Go to National Library of New Zealand Te Puna Mātauranga o Aotearoa Go to Te Ao Hou homepage
No. 25 (December 1958)
– 61 –


(continued from page 35)

they must have their wool ready for the New Zealand or overseas sales, and the men attend the sheep and stock sales either to sell or to buy; and this means travelling away from home. The men attend to the farm needs, while the women attend to the family and household needs, and for the women, stocktaking is an important task. Isolation has its restrictions, and thus flour and sugar are bought by the bag, and also other cooking ingredients for home baking are procured at the same time. Travelling in Winter is difficult and sometimes dangerous, and one must have enough supplies for the family to last the whole of winter. For these purposes, the women travel to Kawhia, Otorohanga, Te Awamutu or Te Kuiti.

Most families attend the annual Coronation Celebrations of the Maori King at Turangawaewae Pa in October, and on these occasions, they learn of new policies of the New Zealand Government affecting the Maori people; they renew old acquaintances, and take part in the activities of old Maori institutions concerning their culture, their arts and crafts, at which the Maori King is the figurehead. The families also attend the Maori Land Court sittings in Kawhia; especially when there are applications of interest to them such as that of application for a Prospecting Licence over their ancestral lands—the sand dunes.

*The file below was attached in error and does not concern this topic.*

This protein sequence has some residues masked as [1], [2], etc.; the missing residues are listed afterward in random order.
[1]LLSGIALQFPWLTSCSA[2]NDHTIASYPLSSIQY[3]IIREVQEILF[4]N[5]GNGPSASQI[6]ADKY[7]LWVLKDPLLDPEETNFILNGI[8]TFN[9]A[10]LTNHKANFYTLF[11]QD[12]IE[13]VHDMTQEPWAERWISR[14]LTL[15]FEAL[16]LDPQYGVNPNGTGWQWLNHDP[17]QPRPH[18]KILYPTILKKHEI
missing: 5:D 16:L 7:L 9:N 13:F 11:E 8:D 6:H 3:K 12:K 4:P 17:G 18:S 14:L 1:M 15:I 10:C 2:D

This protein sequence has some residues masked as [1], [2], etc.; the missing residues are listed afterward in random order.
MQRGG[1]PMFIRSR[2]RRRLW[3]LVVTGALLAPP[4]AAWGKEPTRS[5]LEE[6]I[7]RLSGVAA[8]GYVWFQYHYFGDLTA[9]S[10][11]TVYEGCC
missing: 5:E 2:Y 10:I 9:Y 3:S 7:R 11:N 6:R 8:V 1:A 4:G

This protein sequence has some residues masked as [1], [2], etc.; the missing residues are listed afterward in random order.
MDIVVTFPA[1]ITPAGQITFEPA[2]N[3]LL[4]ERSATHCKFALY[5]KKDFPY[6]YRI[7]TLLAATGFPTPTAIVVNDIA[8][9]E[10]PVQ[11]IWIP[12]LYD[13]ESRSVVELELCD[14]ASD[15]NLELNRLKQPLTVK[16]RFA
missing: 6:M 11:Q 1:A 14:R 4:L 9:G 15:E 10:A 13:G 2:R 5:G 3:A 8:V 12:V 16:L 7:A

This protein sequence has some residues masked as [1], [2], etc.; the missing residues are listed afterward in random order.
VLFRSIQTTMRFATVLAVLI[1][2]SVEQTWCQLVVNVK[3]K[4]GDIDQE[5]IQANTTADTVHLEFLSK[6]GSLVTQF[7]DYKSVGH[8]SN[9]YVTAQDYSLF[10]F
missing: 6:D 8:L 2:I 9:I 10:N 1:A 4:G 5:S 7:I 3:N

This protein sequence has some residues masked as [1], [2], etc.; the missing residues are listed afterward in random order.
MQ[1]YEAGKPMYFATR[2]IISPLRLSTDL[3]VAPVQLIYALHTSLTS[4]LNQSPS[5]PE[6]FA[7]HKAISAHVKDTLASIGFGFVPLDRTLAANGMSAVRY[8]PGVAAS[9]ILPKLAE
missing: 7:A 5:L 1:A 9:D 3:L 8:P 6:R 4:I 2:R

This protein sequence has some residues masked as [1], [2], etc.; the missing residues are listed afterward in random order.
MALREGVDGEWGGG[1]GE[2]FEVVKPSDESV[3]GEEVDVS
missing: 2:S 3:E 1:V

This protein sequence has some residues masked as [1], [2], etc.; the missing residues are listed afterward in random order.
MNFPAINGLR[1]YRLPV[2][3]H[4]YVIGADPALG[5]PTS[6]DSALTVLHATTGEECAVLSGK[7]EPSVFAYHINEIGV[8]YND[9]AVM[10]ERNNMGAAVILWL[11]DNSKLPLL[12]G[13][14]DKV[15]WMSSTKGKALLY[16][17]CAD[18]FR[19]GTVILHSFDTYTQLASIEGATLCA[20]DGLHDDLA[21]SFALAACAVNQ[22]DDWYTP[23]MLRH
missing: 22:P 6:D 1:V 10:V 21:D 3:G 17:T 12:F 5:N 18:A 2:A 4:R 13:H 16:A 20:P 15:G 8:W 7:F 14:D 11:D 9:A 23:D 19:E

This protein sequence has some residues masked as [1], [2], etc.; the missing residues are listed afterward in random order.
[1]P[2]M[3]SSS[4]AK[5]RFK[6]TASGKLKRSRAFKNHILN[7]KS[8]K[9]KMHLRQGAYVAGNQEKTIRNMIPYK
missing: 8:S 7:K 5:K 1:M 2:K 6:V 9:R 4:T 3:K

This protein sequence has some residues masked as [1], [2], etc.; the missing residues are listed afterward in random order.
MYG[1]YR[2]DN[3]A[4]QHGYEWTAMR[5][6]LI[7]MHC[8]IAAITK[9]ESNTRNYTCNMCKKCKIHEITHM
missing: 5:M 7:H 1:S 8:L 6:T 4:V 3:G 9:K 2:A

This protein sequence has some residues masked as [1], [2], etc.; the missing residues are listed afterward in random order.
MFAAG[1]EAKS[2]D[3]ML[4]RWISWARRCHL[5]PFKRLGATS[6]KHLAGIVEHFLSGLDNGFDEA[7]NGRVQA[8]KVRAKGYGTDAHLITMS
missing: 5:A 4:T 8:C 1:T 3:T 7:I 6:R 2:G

There are no problem families in Taharoa and seldom any problems that cannot be generally discussed and solved by the people themselves. Time for them is regulated by the seasons of the year, by the phases of the moon and by the sun and the stars. They are the descendants of ancestors who have lived in the environment of economic resourcefulness. Their circumstances have favoured them, as is evident from the obvious contentment of the families, in their free relationships, and in their high standard of living.


The winner of the men's title at the 20th annual Maori national golf championships in Rotorua was J. Chapman (Titirangi).

The women's title went to Mrs R. L. Sage (Hamilton).

Semi final and finals resulted as follows: Men's Championship, Semi finals—J. Chapman (Titirangi) beat D. Morison (Springfield, titleholder). 1 up; J. Doherty (Springfield) beat E. Gray (Otaki) 2 and 1. Final—Chapman beat Doherty, 1 up.

Women's Championship, Semi final—Mrs R. I., Sage (Hamilton) beat Mrs P. August (Napier) 2 and 1: Mrs D. Wilkie (Wanganui) beat Mrs T. Lawrence (Springfield) 4 and 2. Final—Mrs Sage beat Mrs Wilkie, 2 and 1.